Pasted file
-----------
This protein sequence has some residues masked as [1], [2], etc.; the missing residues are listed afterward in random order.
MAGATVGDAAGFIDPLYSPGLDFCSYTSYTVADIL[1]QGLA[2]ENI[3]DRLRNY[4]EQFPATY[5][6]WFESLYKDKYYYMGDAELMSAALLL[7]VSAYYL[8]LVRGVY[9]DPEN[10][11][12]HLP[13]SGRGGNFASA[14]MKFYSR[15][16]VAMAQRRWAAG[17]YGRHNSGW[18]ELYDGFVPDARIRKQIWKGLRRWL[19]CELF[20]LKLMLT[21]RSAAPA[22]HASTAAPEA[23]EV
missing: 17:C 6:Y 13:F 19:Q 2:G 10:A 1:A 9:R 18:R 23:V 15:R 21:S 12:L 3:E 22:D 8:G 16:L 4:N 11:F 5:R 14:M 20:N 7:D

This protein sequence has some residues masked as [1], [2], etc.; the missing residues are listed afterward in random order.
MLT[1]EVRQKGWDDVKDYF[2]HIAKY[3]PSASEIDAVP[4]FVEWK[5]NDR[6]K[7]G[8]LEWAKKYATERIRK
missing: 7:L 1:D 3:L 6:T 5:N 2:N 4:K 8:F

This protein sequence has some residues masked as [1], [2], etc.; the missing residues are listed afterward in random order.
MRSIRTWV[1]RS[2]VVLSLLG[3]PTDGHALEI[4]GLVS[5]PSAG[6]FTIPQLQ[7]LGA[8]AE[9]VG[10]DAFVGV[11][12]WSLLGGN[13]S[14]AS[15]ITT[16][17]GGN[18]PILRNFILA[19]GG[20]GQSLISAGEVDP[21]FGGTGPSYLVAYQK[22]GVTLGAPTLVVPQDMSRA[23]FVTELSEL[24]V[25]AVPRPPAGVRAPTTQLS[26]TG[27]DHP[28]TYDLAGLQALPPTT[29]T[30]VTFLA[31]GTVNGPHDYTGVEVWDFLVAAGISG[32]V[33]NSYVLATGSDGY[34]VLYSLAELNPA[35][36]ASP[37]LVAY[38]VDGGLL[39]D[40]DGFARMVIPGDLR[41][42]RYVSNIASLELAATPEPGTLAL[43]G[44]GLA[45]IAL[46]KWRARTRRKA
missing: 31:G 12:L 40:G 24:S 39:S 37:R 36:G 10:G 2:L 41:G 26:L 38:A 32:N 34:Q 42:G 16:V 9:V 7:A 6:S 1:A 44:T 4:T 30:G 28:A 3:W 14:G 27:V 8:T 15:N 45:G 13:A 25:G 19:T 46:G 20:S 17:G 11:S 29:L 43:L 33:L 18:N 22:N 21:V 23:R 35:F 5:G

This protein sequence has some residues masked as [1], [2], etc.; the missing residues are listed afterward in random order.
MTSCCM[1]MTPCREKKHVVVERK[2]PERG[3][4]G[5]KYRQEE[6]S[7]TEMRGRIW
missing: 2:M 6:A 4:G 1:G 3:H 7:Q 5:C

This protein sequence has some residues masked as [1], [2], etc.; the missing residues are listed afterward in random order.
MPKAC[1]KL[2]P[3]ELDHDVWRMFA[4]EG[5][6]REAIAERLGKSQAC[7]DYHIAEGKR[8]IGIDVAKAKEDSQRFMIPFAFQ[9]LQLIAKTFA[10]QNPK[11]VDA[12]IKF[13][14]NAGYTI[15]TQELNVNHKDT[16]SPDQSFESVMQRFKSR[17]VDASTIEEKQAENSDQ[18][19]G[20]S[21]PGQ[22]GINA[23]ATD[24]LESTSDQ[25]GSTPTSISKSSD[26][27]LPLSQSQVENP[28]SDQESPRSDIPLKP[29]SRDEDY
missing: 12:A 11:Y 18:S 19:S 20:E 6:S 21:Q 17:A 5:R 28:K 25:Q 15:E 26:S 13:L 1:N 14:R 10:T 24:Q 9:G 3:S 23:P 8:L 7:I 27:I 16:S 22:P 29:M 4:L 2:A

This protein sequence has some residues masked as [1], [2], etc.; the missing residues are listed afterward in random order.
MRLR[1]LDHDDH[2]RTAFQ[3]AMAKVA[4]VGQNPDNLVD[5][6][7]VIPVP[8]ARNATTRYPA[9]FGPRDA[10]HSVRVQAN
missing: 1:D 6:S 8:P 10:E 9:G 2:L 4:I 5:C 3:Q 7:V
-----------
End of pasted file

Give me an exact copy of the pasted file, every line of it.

This protein sequence has some residues masked as [1], [2], etc.; the missing residues are listed afterward in random order.
MAGATVGDAAGFIDPLYSPGLDFCSYTSYTVADIL[1]QGLA[2]ENI[3]DRLRNY[4]EQFPATY[5][6]WFESLYKDKYYYMGDAELMSAALLL[7]VSAYYL[8]LVRGVY[9]DPEN[10][11][12]HLP[13]SGRGGNFASA[14]MKFYSR[15][16]VAMAQRRWAAG[17]YGRHNSGW[18]ELYDGFVPDARIRKQIWKGLRRWL[19]CELF[20]LKLMLT[21]RSAAPA[22]HASTAAPEA[23]EV
missing: 17:C 6:Y 13:F 19:Q 2:G 10:A 1:A 9:R 18:R 23:V 15:R 21:S 12:L 3:E 22:D 8:G 16:L 4:N 11:F 5:R 14:M 20:N 7:D

This protein sequence has some residues masked as [1], [2], etc.; the missing residues are listed afterward in random order.
MLT[1]EVRQKGWDDVKDYF[2]HIAKY[3]PSASEIDAVP[4]FVEWK[5]NDR[6]K[7]G[8]LEWAKKYATERIRK
missing: 7:L 1:D 3:L 6:T 5:N 2:N 4:K 8:F

This protein sequence has some residues masked as [1], [2], etc.; the missing residues are listed afterward in random order.
MRSIRTWV[1]RS[2]VVLSLLG[3]PTDGHALEI[4]GLVS[5]PSAG[6]FTIPQLQ[7]LGA[8]AE[9]VG[10]DAFVGV[11][12]WSLLGGN[13]S[14]AS[15]ITT[16][17]GGN[18]PILRNFILA[19]GG[20]GQSLISAGEVDP[21]FGGTGPSYLVAYQK[22]GVTLGAPTLVVPQDMSRA[23]FVTELSEL[24]V[25]AVPRPPAGVRAPTTQLS[26]TG[27]DHP[28]TYDLAGLQALPPTT[29]T[30]VTFLA[31]GTVNGPHDYTGVEVWDFLVAAGISG[32]V[33]NSYVLATGSDGY[34]VLYSLAELNPA[35][36]ASP[37]LVAY[38]VDGGLL[39]D[40]DGFARMVIPGDLR[41][42]RYVSNIASLELAATPEPGTLAL[43]G[44]GLA[45]IAL[46]KWRARTRRKA
missing: 31:G 12:L 40:G 24:S 39:S 37:R 36:G 10:G 2:L 41:G 26:L 38:A 32:N 34:Q 42:G 16:V 9:V 7:A 6:S 1:A 44:T 4:T 30:G 28:A 3:W 14:G 27:V 8:T 15:N 45:G 13:A 25:G 19:T 46:G 20:S 17:G 11:S 29:L 43:L 33:L 18:N 22:N 21:V 23:R 35:F 5:G

This protein sequence has some residues masked as [1], [2], etc.; the missing residues are listed afterward in random order.
MTSCCM[1]MTPCREKKHVVVERK[2]PERG[3][4]G[5]KYRQEE[6]S[7]TEMRGRIW
missing: 2:M 6:A 4:G 1:G 3:H 7:Q 5:C

This protein sequence has some residues masked as [1], [2], etc.; the missing residues are listed afterward in random order.
MPKAC[1]KL[2]P[3]ELDHDVWRMFA[4]EG[5][6]REAIAERLGKSQAC[7]DYHIAEGKR[8]IGIDVAKAKEDSQRFMIPFAFQ[9]LQLIAKTFA[10]QNPK[11]VDA[12]IKF[13][14]NAGYTI[15]TQELNVNHKDT[16]SPDQSFESVMQRFKSR[17]VDASTIEEKQAENSDQ[18][19]G[20]S[21]PGQ[22]GINA[23]ATD[24]LESTSDQ[25]GSTPTSISKSSD[26][27]LPLSQSQVENP[28]SDQESPRSDIPLKP[29]SRDEDY
missing: 12:A 11:Y 18:S 19:S 20:E 6:S 21:Q 17:A 5:R 28:K 25:Q 15:E 26:S 13:L 1:N 14:R 10:T 24:Q 9:G 3:S 23:P 8:L 7:I 27:I 16:S 22:P 29:M 4:L 2:A

This protein sequence has some residues masked as [1], [2], etc.; the missing residues are listed afterward in random order.
MRLR[1]LDHDDH[2]RTAFQ[3]AMAKVA[4]VGQNPDNLVD[5][6][7]VIPVP[8]ARNATTRYPA[9]FGPRDA[10]HSVRVQAN
missing: 1:D 6:S 8:P 10:E 9:G 2:L 4:I 5:C 3:Q 7:V